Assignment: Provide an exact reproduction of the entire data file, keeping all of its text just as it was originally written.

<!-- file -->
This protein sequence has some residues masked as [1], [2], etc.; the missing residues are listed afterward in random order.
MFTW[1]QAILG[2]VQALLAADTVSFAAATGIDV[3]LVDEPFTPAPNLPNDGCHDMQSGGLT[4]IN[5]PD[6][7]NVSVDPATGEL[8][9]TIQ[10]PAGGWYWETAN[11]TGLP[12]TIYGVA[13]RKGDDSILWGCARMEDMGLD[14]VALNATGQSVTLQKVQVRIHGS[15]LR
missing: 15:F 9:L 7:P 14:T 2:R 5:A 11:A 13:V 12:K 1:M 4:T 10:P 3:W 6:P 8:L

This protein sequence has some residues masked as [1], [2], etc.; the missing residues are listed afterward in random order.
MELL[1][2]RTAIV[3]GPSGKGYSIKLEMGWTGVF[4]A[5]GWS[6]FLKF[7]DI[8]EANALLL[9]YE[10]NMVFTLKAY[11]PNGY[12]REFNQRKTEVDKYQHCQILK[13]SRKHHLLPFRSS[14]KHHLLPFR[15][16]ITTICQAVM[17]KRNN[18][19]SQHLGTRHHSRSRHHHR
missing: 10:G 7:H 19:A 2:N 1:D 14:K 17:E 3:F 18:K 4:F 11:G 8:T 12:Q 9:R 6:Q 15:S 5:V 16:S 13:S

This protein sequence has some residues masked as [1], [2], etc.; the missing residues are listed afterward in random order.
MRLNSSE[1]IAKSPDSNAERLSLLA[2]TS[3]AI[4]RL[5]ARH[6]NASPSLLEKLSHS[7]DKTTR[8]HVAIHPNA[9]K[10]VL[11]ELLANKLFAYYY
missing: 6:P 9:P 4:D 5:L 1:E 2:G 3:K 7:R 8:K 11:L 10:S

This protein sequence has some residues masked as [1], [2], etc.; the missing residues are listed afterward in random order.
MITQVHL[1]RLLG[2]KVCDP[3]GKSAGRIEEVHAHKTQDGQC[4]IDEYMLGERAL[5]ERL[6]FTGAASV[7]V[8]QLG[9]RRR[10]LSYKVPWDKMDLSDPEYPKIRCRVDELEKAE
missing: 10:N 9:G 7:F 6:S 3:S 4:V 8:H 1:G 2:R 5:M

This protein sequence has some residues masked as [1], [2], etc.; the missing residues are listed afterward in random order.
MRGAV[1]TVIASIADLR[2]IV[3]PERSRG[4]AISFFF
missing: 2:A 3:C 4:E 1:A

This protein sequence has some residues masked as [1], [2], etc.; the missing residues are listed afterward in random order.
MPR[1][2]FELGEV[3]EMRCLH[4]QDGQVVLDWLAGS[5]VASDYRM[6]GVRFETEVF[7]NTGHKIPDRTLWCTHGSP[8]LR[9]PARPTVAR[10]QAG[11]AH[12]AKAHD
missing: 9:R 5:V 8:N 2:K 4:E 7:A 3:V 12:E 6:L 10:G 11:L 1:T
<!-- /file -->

This protein sequence has some residues masked as [1], [2], etc.; the missing residues are listed afterward in random order.
MFTW[1]QAILG[2]VQALLAADTVSFAAATGIDV[3]LVDEPFTPAPNLPNDGCHDMQSGGLT[4]IN[5]PD[6][7]NVSVDPATGEL[8][9]TIQ[10]PAGGWYWETAN[11]TGLP[12]TIYGVA[13]RKGDDSILWGCARMEDMGLD[14]VALNATGQSVTLQKVQVRIHGS[15]LR
missing: 15:F 9:L 7:P 14:T 2:R 5:A 11:A 13:V 12:K 1:M 4:T 10:P 3:W 6:P 8:L

This protein sequence has some residues masked as [1], [2], etc.; the missing residues are listed afterward in random order.
MELL[1][2]RTAIV[3]GPSGKGYSIKLEMGWTGVF[4]A[5]GWS[6]FLKF[7]DI[8]EANALLL[9]YE[10]NMVFTLKAY[11]PNGY[12]REFNQRKTEVDKYQHCQILK[13]SRKHHLLPFRSS[14]KHHLLPFR[15][16]ITTICQAVM[17]KRNN[18][19]SQHLGTRHHSRSRHHHR
missing: 10:G 7:H 19:A 2:N 1:D 14:K 17:E 3:F 18:K 4:F 11:G 8:T 12:Q 9:R 6:Q 15:S 5:V 16:S 13:S

This protein sequence has some residues masked as [1], [2], etc.; the missing residues are listed afterward in random order.
MRLNSSE[1]IAKSPDSNAERLSLLA[2]TS[3]AI[4]RL[5]ARH[6]NASPSLLEKLSHS[7]DKTTR[8]HVAIHPNA[9]K[10]VL[11]ELLANKLFAYYY
missing: 6:P 9:P 4:D 5:L 1:E 2:G 3:K 7:R 8:K 11:L 10:S

This protein sequence has some residues masked as [1], [2], etc.; the missing residues are listed afterward in random order.
MITQVHL[1]RLLG[2]KVCDP[3]GKSAGRIEEVHAHKTQDGQC[4]IDEYMLGERAL[5]ERL[6]FTGAASV[7]V[8]QLG[9]RRR[10]LSYKVPWDKMDLSDPEYPKIRCRVDELEKAE
missing: 10:N 9:G 7:F 6:S 3:S 4:V 8:H 1:G 2:R 5:M

This protein sequence has some residues masked as [1], [2], etc.; the missing residues are listed afterward in random order.
MRGAV[1]TVIASIADLR[2]IV[3]PERSRG[4]AISFFF
missing: 2:A 3:C 4:E 1:A

This protein sequence has some residues masked as [1], [2], etc.; the missing residues are listed afterward in random order.
MPR[1][2]FELGEV[3]EMRCLH[4]QDGQVVLDWLAGS[5]VASDYRM[6]GVRFETEVF[7]NTGHKIPDRTLWCTHGSP[8]LR[9]PARPTVAR[10]QAG[11]AH[12]AKAHD
missing: 9:R 5:V 8:N 2:K 4:E 7:A 3:V 12:E 6:L 10:G 11:L 1:T